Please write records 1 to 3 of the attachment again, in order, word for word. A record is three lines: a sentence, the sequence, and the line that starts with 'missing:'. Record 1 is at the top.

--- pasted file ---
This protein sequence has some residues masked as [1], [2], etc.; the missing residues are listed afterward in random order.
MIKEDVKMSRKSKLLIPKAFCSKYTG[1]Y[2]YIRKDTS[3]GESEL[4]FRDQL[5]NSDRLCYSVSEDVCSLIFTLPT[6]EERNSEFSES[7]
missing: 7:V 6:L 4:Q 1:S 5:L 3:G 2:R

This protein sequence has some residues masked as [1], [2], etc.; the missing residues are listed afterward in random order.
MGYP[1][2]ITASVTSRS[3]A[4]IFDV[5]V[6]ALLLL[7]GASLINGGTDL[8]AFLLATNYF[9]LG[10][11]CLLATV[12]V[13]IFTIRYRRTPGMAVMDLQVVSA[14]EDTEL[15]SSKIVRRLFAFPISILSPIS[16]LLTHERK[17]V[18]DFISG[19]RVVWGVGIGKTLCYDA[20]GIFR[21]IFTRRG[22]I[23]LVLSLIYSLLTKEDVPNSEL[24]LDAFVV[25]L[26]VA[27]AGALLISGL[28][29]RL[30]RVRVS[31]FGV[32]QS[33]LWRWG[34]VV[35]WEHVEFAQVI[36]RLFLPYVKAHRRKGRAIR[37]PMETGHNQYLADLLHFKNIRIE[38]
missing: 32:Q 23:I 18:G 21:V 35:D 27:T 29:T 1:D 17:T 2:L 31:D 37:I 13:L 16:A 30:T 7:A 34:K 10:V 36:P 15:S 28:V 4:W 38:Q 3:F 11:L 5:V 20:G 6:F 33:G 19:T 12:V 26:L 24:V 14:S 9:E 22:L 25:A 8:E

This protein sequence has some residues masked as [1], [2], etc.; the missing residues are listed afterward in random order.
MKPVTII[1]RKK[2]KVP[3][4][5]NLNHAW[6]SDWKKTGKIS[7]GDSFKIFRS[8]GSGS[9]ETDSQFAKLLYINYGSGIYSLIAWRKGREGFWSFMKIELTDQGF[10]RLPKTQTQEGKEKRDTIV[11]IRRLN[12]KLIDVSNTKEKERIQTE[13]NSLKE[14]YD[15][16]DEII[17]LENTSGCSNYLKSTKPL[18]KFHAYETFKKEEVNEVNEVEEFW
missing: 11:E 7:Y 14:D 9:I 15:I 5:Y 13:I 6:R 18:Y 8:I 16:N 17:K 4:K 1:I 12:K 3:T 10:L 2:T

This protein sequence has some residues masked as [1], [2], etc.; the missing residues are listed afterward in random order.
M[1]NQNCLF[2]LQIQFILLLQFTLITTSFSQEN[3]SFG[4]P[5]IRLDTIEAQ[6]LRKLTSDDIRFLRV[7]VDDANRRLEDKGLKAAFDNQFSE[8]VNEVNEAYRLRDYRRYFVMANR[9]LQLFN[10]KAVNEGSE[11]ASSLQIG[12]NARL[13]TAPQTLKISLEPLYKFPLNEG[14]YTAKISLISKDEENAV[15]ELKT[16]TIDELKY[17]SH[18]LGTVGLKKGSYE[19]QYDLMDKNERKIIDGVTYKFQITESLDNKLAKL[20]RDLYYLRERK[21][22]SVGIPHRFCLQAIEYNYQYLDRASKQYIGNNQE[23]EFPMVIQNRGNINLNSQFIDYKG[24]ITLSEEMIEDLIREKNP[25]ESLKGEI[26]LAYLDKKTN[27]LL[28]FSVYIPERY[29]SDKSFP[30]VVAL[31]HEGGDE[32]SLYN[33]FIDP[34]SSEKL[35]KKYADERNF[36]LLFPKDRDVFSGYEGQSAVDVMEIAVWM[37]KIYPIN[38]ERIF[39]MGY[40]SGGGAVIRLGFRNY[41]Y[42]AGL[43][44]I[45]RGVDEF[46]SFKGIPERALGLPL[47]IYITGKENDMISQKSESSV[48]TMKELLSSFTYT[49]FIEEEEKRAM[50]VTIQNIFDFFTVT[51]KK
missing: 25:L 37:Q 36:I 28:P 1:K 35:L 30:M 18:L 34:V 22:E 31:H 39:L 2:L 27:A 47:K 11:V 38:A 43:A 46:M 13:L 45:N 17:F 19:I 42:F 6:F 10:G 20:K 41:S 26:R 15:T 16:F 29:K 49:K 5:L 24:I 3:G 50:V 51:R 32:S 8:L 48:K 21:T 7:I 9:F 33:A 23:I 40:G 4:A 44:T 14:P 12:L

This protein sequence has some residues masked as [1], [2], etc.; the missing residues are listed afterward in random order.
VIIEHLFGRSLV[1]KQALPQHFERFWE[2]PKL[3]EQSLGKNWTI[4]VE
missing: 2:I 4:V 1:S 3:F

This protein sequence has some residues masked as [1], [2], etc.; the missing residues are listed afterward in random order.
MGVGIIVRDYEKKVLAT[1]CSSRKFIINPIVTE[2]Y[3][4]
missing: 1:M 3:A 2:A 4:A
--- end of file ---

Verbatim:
This protein sequence has some residues masked as [1], [2], etc.; the missing residues are listed afterward in random order.
MIKEDVKMSRKSKLLIPKAFCSKYTG[1]Y[2]YIRKDTS[3]GESEL[4]FRDQL[5]NSDRLCYSVSEDVCSLIFTLPT[6]EERNSEFSES[7]
missing: 7:V 6:L 4:Q 1:S 5:L 3:G 2:R

This protein sequence has some residues masked as [1], [2], etc.; the missing residues are listed afterward in random order.
MGYP[1][2]ITASVTSRS[3]A[4]IFDV[5]V[6]ALLLL[7]GASLINGGTDL[8]AFLLATNYF[9]LG[10][11]CLLATV[12]V[13]IFTIRYRRTPGMAVMDLQVVSA[14]EDTEL[15]SSKIVRRLFAFPISILSPIS[16]LLTHERK[17]V[18]DFISG[19]RVVWGVGIGKTLCYDA[20]GIFR[21]IFTRRG[22]I[23]LVLSLIYSLLTKEDVPNSEL[24]LDAFVV[25]L[26]VA[27]AGALLISGL[28][29]RL[30]RVRVS[31]FGV[32]QS[33]LWRWG[34]VV[35]WEHVEFAQVI[36]RLFLPYVKAHRRKGRAIR[37]PMETGHNQYLADLLHFKNIRIE[38]
missing: 32:Q 23:I 18:G 21:V 35:D 27:T 29:T 1:D 17:T 2:L 31:D 37:I 13:L 16:A 30:T 7:A 34:K 10:V 36:P 15:S 28:V 4:W 38:Q 3:F 11:L 5:V 20:G 6:F 33:G 19:T 12:V 26:L 24:V 14:S 9:E 22:L 25:A 8:E

This protein sequence has some residues masked as [1], [2], etc.; the missing residues are listed afterward in random order.
MKPVTII[1]RKK[2]KVP[3][4][5]NLNHAW[6]SDWKKTGKIS[7]GDSFKIFRS[8]GSGS[9]ETDSQFAKLLYINYGSGIYSLIAWRKGREGFWSFMKIELTDQGF[10]RLPKTQTQEGKEKRDTIV[11]IRRLN[12]KLIDVSNTKEKERIQTE[13]NSLKE[14]YD[15][16]DEII[17]LENTSGCSNYLKSTKPL[18]KFHAYETFKKEEVNEVNEVEEFW
missing: 11:E 7:Y 14:D 9:I 15:I 5:Y 13:I 6:R 18:Y 8:I 16:N 17:K 4:K 1:I 12:K 3:T 10:L 2:T